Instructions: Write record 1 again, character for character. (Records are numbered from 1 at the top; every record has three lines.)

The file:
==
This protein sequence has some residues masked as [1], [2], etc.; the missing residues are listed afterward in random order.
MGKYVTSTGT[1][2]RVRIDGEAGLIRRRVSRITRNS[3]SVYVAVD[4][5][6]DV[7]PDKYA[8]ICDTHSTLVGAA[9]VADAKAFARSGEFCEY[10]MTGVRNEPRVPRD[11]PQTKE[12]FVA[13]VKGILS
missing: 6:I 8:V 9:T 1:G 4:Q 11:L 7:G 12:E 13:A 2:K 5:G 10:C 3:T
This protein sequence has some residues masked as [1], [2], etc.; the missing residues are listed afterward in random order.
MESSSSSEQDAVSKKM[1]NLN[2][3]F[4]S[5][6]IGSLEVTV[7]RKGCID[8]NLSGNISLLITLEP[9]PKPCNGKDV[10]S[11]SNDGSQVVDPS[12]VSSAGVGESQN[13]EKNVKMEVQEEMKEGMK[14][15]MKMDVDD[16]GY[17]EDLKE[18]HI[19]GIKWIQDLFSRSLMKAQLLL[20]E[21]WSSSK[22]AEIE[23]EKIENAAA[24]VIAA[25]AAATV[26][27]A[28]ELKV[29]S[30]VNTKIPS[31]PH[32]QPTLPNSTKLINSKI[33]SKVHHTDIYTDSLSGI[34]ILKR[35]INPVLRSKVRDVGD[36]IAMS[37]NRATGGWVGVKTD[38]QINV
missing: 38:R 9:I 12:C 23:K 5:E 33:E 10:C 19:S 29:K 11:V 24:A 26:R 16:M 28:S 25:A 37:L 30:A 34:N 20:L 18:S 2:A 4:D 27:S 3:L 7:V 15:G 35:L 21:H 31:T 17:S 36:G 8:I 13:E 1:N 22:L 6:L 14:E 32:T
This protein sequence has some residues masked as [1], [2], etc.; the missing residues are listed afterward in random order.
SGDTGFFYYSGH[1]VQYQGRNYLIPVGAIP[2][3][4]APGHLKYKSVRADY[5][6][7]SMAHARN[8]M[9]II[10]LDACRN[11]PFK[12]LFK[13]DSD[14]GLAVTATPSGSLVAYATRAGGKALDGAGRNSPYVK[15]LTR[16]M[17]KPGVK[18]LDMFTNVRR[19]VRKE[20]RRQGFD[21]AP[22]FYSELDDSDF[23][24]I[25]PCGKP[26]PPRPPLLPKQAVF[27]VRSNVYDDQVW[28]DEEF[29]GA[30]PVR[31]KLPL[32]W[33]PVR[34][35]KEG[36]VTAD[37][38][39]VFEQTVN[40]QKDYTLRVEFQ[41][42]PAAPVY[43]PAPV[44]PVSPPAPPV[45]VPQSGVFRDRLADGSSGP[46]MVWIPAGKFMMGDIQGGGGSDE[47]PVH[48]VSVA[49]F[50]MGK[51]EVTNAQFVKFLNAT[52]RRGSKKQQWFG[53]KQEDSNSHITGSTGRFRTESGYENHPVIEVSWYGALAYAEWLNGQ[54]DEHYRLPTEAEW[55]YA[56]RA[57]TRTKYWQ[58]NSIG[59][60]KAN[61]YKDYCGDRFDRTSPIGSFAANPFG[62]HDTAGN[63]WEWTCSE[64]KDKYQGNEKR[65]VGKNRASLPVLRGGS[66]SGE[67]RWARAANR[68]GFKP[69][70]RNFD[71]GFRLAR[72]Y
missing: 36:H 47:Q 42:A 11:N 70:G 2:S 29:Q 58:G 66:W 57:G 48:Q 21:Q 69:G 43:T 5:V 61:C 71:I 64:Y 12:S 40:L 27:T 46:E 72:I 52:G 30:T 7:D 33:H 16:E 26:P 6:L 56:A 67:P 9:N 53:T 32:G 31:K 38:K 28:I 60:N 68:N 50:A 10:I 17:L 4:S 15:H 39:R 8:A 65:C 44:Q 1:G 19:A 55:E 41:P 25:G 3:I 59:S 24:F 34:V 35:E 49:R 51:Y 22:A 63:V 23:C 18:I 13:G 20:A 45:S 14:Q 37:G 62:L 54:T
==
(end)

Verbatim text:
This protein sequence has some residues masked as [1], [2], etc.; the missing residues are listed afterward in random order.
MGKYVTSTGT[1][2]RVRIDGEAGLIRRRVSRITRNS[3]SVYVAVD[4][5][6]DV[7]PDKYA[8]ICDTHSTLVGAA[9]VADAKAFARSGEFCEY[10]MTGVRNEPRVPRD[11]PQTKE[12]FVA[13]VKGILS
missing: 6:I 8:V 9:T 1:G 4:Q 11:L 7:G 12:E 13:A 2:K 5:G 10:C 3:T